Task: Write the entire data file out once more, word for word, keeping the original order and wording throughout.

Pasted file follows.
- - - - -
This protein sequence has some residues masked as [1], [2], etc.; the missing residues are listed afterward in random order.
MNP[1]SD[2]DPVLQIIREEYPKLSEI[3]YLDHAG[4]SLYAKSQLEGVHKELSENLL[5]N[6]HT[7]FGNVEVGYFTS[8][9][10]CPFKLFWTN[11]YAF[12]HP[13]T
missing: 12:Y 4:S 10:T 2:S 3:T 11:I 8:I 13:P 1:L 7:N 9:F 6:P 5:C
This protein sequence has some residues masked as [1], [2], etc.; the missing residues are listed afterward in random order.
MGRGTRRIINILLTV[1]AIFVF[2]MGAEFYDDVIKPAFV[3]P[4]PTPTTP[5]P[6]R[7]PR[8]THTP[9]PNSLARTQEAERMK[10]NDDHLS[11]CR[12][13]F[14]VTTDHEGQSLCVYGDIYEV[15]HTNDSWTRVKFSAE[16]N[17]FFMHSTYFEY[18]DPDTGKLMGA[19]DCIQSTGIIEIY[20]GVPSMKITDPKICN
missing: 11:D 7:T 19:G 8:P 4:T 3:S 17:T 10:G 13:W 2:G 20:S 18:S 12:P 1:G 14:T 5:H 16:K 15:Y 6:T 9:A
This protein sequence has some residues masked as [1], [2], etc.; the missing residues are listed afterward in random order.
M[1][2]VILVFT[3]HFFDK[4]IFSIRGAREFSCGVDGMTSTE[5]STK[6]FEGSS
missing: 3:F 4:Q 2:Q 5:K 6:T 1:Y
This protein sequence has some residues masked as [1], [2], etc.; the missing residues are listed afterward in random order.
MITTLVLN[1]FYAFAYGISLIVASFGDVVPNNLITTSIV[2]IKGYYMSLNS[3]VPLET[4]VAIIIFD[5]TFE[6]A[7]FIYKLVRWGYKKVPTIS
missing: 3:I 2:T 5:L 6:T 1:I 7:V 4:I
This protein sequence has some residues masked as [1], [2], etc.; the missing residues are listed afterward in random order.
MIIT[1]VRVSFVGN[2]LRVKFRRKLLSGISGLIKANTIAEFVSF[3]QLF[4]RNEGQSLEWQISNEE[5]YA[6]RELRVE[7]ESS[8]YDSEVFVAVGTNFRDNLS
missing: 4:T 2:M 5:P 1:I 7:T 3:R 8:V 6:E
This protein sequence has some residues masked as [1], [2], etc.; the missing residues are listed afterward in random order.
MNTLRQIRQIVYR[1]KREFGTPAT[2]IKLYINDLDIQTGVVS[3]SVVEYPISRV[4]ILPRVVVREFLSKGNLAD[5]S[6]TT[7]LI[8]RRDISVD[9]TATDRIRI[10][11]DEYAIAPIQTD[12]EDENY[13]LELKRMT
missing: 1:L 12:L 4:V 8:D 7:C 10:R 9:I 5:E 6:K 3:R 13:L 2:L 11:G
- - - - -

This protein sequence has some residues masked as [1], [2], etc.; the missing residues are listed afterward in random order.
MNP[1]SD[2]DPVLQIIREEYPKLSEI[3]YLDHAG[4]SLYAKSQLEGVHKELSENLL[5]N[6]HT[7]FGNVEVGYFTS[8][9][10]CPFKLFWTN[11]YAF[12]HP[13]T
missing: 12:Y 4:S 10:T 2:S 3:T 11:I 8:I 13:P 1:L 7:N 9:F 6:P 5:C
This protein sequence has some residues masked as [1], [2], etc.; the missing residues are listed afterward in random order.
MGRGTRRIINILLTV[1]AIFVF[2]MGAEFYDDVIKPAFV[3]P[4]PTPTTP[5]P[6]R[7]PR[8]THTP[9]PNSLARTQEAERMK[10]NDDHLS[11]CR[12][13]F[14]VTTDHEGQSLCVYGDIYEV[15]HTNDSWTRVKFSAE[16]N[17]FFMHSTYFEY[18]DPDTGKLMGA[19]DCIQSTGIIEIY[20]GVPSMKITDPKICN
missing: 11:D 7:T 19:G 8:P 4:T 3:S 17:T 10:G 13:W 2:G 20:S 18:S 12:P 1:G 14:T 5:H 16:K 15:Y 6:T 9:A
This protein sequence has some residues masked as [1], [2], etc.; the missing residues are listed afterward in random order.
M[1][2]VILVFT[3]HFFDK[4]IFSIRGAREFSCGVDGMTSTE[5]STK[6]FEGSS
missing: 3:F 4:Q 2:Q 5:K 6:T 1:Y
This protein sequence has some residues masked as [1], [2], etc.; the missing residues are listed afterward in random order.
MITTLVLN[1]FYAFAYGISLIVASFGDVVPNNLITTSIV[2]IKGYYMSLNS[3]VPLET[4]VAIIIFD[5]TFE[6]A[7]FIYKLVRWGYKKVPTIS
missing: 3:I 2:T 5:L 6:T 1:I 7:V 4:I
This protein sequence has some residues masked as [1], [2], etc.; the missing residues are listed afterward in random order.
MIIT[1]VRVSFVGN[2]LRVKFRRKLLSGISGLIKANTIAEFVSF[3]QLF[4]RNEGQSLEWQISNEE[5]YA[6]RELRVE[7]ESS[8]YDSEVFVAVGTNFRDNLS
missing: 4:T 2:M 5:P 1:I 7:T 3:R 8:V 6:E
This protein sequence has some residues masked as [1], [2], etc.; the missing residues are listed afterward in random order.
MNTLRQIRQIVYR[1]KREFGTPAT[2]IKLYINDLDIQTGVVS[3]SVVEYPISRV[4]ILPRVVVREFLSKGNLAD[5]S[6]TT[7]LI[8]RRDISVD[9]TATDRIRI[10][11]DEYAIAPIQTD[12]EDENY[13]LELKRMT
missing: 1:L 12:L 4:V 8:D 7:C 10:R 9:I 5:E 6:K 3:R 13:L 2:L 11:G